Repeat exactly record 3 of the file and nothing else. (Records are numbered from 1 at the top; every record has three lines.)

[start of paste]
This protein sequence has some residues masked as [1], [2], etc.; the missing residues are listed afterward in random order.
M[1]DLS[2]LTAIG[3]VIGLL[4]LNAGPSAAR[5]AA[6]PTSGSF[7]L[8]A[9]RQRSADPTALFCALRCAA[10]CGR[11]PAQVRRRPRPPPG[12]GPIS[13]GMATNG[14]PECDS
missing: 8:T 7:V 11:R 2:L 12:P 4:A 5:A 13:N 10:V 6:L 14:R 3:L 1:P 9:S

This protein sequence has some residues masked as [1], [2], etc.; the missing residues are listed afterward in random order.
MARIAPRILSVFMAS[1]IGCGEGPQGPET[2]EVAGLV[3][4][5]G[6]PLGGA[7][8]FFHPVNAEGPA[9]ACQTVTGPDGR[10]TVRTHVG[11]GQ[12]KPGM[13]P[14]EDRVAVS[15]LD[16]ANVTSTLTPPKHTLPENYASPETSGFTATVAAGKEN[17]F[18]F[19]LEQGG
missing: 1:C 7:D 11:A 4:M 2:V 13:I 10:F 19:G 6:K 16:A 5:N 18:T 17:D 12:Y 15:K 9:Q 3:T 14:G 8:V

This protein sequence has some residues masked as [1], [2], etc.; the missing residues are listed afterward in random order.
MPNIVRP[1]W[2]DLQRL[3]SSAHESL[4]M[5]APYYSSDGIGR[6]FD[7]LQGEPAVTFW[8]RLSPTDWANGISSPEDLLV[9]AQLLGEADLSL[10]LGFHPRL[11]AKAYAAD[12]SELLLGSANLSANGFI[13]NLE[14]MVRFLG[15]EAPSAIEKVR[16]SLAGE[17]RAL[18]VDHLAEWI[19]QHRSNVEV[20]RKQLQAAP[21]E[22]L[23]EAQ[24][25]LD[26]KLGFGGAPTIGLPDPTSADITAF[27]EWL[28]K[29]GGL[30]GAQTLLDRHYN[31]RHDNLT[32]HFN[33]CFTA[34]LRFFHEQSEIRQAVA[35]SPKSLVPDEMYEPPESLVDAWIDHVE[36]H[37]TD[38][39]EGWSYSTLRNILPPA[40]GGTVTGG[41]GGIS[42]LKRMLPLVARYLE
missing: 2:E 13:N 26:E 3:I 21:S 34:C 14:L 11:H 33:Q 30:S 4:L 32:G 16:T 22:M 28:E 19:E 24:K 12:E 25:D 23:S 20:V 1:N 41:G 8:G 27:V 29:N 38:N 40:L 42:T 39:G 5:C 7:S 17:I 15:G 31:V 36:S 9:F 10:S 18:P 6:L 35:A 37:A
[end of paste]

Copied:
This protein sequence has some residues masked as [1], [2], etc.; the missing residues are listed afterward in random order.
MPNIVRP[1]W[2]DLQRL[3]SSAHESL[4]M[5]APYYSSDGIGR[6]FD[7]LQGEPAVTFW[8]RLSPTDWANGISSPEDLLV[9]AQLLGEADLSL[10]LGFHPRL[11]AKAYAAD[12]SELLLGSANLSANGFI[13]NLE[14]MVRFLG[15]EAPSAIEKVR[16]SLAGE[17]RAL[18]VDHLAEWI[19]QHRSNVEV[20]RKQLQAAP[21]E[22]L[23]EAQ[24][25]LD[26]KLGFGGAPTIGLPDPTSADITAF[27]EWL[28]K[29]GGL[30]GAQTLLDRHYN[31]RHDNLT[32]HFN[33]CFTA[34]LRFFHEQSEIRQAVA[35]SPKSLVPDEMYEPPESLVDAWIDHVE[36]H[37]TD[38][39]EGWSYSTLRNILPPA[40]GGTVTGG[41]GGIS[42]LKRMLPLVARYLE
missing: 2:E 13:N 26:E 3:I 21:S 34:C 14:L 11:H 33:Q 30:S 4:L 32:G 16:T 22:M 28:E 19:E 24:K 12:E 25:D 23:S 20:V 1:N 41:G 8:G 27:V 29:N 38:N 40:L 42:T 39:G 5:C 7:S 17:I 15:G 31:V 36:S 9:F 10:S 18:P 6:L 35:A 37:A